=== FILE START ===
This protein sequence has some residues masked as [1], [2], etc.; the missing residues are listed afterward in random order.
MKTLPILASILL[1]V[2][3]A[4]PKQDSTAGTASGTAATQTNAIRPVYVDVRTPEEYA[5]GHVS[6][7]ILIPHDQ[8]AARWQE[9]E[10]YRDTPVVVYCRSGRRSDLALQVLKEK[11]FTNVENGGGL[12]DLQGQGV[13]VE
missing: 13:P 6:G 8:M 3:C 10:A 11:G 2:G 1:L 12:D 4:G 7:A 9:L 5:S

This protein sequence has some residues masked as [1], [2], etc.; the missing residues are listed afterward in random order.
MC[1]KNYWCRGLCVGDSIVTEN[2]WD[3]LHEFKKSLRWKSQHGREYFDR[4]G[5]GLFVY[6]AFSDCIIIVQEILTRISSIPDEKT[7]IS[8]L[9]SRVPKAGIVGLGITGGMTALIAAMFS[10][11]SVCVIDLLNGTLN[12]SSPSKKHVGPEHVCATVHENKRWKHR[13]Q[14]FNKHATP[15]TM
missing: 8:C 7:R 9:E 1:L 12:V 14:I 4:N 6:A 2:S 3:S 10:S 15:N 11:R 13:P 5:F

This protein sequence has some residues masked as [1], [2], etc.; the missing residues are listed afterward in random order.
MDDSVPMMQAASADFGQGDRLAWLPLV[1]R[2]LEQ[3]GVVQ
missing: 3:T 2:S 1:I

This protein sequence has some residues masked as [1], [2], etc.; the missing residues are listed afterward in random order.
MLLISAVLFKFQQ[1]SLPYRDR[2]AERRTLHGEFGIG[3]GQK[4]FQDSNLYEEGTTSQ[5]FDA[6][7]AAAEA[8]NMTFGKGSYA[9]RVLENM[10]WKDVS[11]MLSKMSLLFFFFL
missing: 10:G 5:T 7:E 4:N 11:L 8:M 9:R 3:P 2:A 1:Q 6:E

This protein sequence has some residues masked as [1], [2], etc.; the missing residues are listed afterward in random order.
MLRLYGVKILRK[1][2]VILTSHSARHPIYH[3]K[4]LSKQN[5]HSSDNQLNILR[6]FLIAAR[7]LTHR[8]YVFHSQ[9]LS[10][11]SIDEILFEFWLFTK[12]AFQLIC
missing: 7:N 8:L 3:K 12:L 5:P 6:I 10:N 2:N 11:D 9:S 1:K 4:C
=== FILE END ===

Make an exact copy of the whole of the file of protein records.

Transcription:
This protein sequence has some residues masked as [1], [2], etc.; the missing residues are listed afterward in random order.
MKTLPILASILL[1]V[2][3]A[4]PKQDSTAGTASGTAATQTNAIRPVYVDVRTPEEYA[5]GHVS[6][7]ILIPHDQ[8]AARWQE[9]E[10]YRDTPVVVYCRSGRRSDLALQVLKEK[11]FTNVENGGGL[12]DLQGQGV[13]VE
missing: 13:P 6:G 8:M 3:C 10:A 11:G 2:G 1:L 12:D 4:G 7:A 9:L 5:S

This protein sequence has some residues masked as [1], [2], etc.; the missing residues are listed afterward in random order.
MC[1]KNYWCRGLCVGDSIVTEN[2]WD[3]LHEFKKSLRWKSQHGREYFDR[4]G[5]GLFVY[6]AFSDCIIIVQEILTRISSIPDEKT[7]IS[8]L[9]SRVPKAGIVGLGITGGMTALIAAMFS[10][11]SVCVIDLLNGTLN[12]SSPSKKHVGPEHVCATVHENKRWKHR[13]Q[14]FNKHATP[15]TM
missing: 8:C 7:R 9:E 1:L 12:V 14:I 4:N 6:A 2:S 3:S 10:S 15:N 11:R 13:P 5:F

This protein sequence has some residues masked as [1], [2], etc.; the missing residues are listed afterward in random order.
MDDSVPMMQAASADFGQGDRLAWLPLV[1]R[2]LEQ[3]GVVQ
missing: 3:T 2:S 1:I

This protein sequence has some residues masked as [1], [2], etc.; the missing residues are listed afterward in random order.
MLLISAVLFKFQQ[1]SLPYRDR[2]AERRTLHGEFGIG[3]GQK[4]FQDSNLYEEGTTSQ[5]FDA[6][7]AAAEA[8]NMTFGKGSYA[9]RVLENM[10]WKDVS[11]MLSKMSLLFFFFL
missing: 10:G 5:T 7:E 4:N 11:L 8:M 9:R 3:P 2:A 1:Q 6:E

This protein sequence has some residues masked as [1], [2], etc.; the missing residues are listed afterward in random order.
MLRLYGVKILRK[1][2]VILTSHSARHPIYH[3]K[4]LSKQN[5]HSSDNQLNILR[6]FLIAAR[7]LTHR[8]YVFHSQ[9]LS[10][11]SIDEILFEFWLFTK[12]AFQLIC
missing: 7:N 8:L 3:K 12:L 5:P 6:I 10:N 2:N 11:D 9:S 1:K 4:C